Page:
You are probably reading this article on your laptop, tablet or smartphone. Consumers now live off IT devices. The digital revolution had a massive impact on how we live and communicate. We all know how attached we are to our devices and that this could become a vice. What you probably do not know is that this revolution has a even darker side. Death by Design reveals the dirty secrets of our digital addiction.
Director Sue Williams challenges the notion that electronics is a “clean” industry by investigating a number of environmental and health catastrophes caused by production of our beloved gadgets. From early poisonous practices in Silicon Valley to China’s ongoing dumping of chemicals, this secret cannot be hidden anymore. The process of fabricating electronic devices is dirty and dangerous.
Big corporations like IBM, Apple, Hewlett Packard, Intel, Microsoft and Google, which have their headquarters in Silicon Valley (in California, US), have caused widespread environmental damage, having often exposed their workers to toxic substances, particularly hard metals (such as mercury, benzene, cadmium and lead).
The film investigates the former IBM workers who went to court about “cancer duster” in early 1990s. People started to get sick in California because they were exposed to lead. As an inhabitant of California states in the film: “Workers were dressed to protect the products, not people”, referring to chemical protective clothing. The court decision favoured the workers and IBM paid a compensation to their families. Big corporations prefer to be fined rather than addressing the root of the problem, as the indemnity is often just a slap on the wrist.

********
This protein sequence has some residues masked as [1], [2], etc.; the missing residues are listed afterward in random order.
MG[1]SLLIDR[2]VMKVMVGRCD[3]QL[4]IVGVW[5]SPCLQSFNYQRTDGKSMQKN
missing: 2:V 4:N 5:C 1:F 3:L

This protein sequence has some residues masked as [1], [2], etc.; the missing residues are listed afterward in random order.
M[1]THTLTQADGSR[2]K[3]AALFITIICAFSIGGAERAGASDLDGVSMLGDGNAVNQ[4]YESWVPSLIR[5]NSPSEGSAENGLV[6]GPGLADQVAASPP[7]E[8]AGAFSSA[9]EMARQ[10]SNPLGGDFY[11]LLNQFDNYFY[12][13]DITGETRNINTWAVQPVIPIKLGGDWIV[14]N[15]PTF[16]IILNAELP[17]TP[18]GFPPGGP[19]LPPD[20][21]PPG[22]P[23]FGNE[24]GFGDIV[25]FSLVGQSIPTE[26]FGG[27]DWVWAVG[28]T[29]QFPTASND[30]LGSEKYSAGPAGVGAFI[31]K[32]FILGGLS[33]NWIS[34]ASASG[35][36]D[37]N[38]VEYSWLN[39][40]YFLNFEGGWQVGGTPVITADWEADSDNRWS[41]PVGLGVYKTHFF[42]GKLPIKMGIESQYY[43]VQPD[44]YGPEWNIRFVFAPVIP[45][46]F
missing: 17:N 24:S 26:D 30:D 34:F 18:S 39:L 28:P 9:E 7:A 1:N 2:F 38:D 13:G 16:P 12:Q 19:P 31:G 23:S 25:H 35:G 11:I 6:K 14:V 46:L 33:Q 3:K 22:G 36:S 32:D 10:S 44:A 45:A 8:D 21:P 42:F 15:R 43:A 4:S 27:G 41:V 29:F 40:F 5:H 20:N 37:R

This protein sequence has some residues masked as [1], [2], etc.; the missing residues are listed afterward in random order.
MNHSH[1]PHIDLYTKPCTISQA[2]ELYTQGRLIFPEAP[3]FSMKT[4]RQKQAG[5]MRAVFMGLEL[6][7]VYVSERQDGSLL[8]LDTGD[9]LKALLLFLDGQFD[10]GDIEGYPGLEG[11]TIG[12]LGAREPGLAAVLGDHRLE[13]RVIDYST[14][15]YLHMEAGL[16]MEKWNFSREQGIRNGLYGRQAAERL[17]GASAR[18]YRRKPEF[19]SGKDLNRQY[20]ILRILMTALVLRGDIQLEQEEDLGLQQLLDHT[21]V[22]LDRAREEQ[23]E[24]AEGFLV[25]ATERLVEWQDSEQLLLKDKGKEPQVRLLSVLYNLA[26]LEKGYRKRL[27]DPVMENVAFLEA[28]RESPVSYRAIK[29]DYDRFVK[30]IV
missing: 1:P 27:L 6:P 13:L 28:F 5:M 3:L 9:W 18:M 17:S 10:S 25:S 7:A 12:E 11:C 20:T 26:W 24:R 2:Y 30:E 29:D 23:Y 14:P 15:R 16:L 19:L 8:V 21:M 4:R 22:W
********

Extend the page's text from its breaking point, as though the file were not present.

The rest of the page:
With more strict labour legislation in place in developed countries, the large corporations to outsource their services to countries with more lax laws, thereby keeping their hands “clean”. China is often their preferred location.
One of the largest Apple suppliers, Foxconn, is located on the banks of Yangtze river. A 23-year-old female worker for Apple supplier explains: “There is a lot of pressure. If a tiny mistake goes down the line, our boss really swears at us. Once I told the supervisor I didn’t want to work overtime. He said there weren’t enough people on the assembly line. He wouldn’t let me leave. I had to stay. It’s really too long, you get so tired.”
Driven by high demand, factories across the electronics supply chain often ignore basic worker safety. This explains recurring accidents and explosions, often killing hundreds and injuring many more. There were two explosions in Foxconn in just six months. Workers’ pay is so low that labour barely makes up for 1% of the cost of your average smartphone.
Recycling is also very dangerous and hazardous for workers. People handle hard metals from your disposed smartphone with hardly any protection in the Guiyu e-waste recycling. And it’s not just people that suffer. The ruthless IT industry is also taking its toll on the environment, as 20% of arable land in China is already contaminated with highly toxic heavy metals.
There is still light in the end of the tunnel. Death by Design reveals that there are new business focused on sustainability. It is the case of iFIXIT, a private company in San Luis Obispo, California, that sells repair parts and publish free online repair guides for consumer electronics.
And you can do your part, too. Visit the film’s official page and learn how to maximise the lifespan of your gadgets, and locate a recycling center near you. The map includes Canada, Mexico, Republic of Korea, United Kingdom and United States. Just click here for more information.